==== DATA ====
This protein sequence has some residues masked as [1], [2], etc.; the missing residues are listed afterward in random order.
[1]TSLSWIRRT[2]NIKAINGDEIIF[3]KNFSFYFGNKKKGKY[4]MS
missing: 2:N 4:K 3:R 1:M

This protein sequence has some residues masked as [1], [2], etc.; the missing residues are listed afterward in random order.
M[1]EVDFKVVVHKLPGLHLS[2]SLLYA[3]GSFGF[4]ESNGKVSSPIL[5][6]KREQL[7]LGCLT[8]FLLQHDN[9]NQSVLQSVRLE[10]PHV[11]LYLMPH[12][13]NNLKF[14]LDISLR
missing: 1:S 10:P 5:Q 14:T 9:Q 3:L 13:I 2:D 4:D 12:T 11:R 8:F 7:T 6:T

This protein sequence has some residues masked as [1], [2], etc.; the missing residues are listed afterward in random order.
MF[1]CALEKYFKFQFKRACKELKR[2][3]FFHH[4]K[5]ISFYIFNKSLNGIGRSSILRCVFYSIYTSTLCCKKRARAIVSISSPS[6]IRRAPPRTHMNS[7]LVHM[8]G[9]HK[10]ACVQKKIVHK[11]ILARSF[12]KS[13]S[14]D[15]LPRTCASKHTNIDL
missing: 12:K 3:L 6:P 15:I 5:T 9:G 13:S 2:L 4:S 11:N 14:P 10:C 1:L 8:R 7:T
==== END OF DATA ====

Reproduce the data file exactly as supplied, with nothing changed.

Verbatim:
This protein sequence has some residues masked as [1], [2], etc.; the missing residues are listed afterward in random order.
[1]TSLSWIRRT[2]NIKAINGDEIIF[3]KNFSFYFGNKKKGKY[4]MS
missing: 2:N 4:K 3:R 1:M

This protein sequence has some residues masked as [1], [2], etc.; the missing residues are listed afterward in random order.
M[1]EVDFKVVVHKLPGLHLS[2]SLLYA[3]GSFGF[4]ESNGKVSSPIL[5][6]KREQL[7]LGCLT[8]FLLQHDN[9]NQSVLQSVRLE[10]PHV[11]LYLMPH[12][13]NNLKF[14]LDISLR
missing: 1:S 10:P 5:Q 14:T 9:Q 3:L 13:I 2:D 4:D 12:T 11:R 8:F 7:T 6:T

This protein sequence has some residues masked as [1], [2], etc.; the missing residues are listed afterward in random order.
MF[1]CALEKYFKFQFKRACKELKR[2][3]FFHH[4]K[5]ISFYIFNKSLNGIGRSSILRCVFYSIYTSTLCCKKRARAIVSISSPS[6]IRRAPPRTHMNS[7]LVHM[8]G[9]HK[10]ACVQKKIVHK[11]ILARSF[12]KS[13]S[14]D[15]LPRTCASKHTNIDL
missing: 12:K 3:L 6:P 15:I 5:T 9:G 13:S 2:L 4:S 11:N 14:P 10:C 1:L 8:R 7:T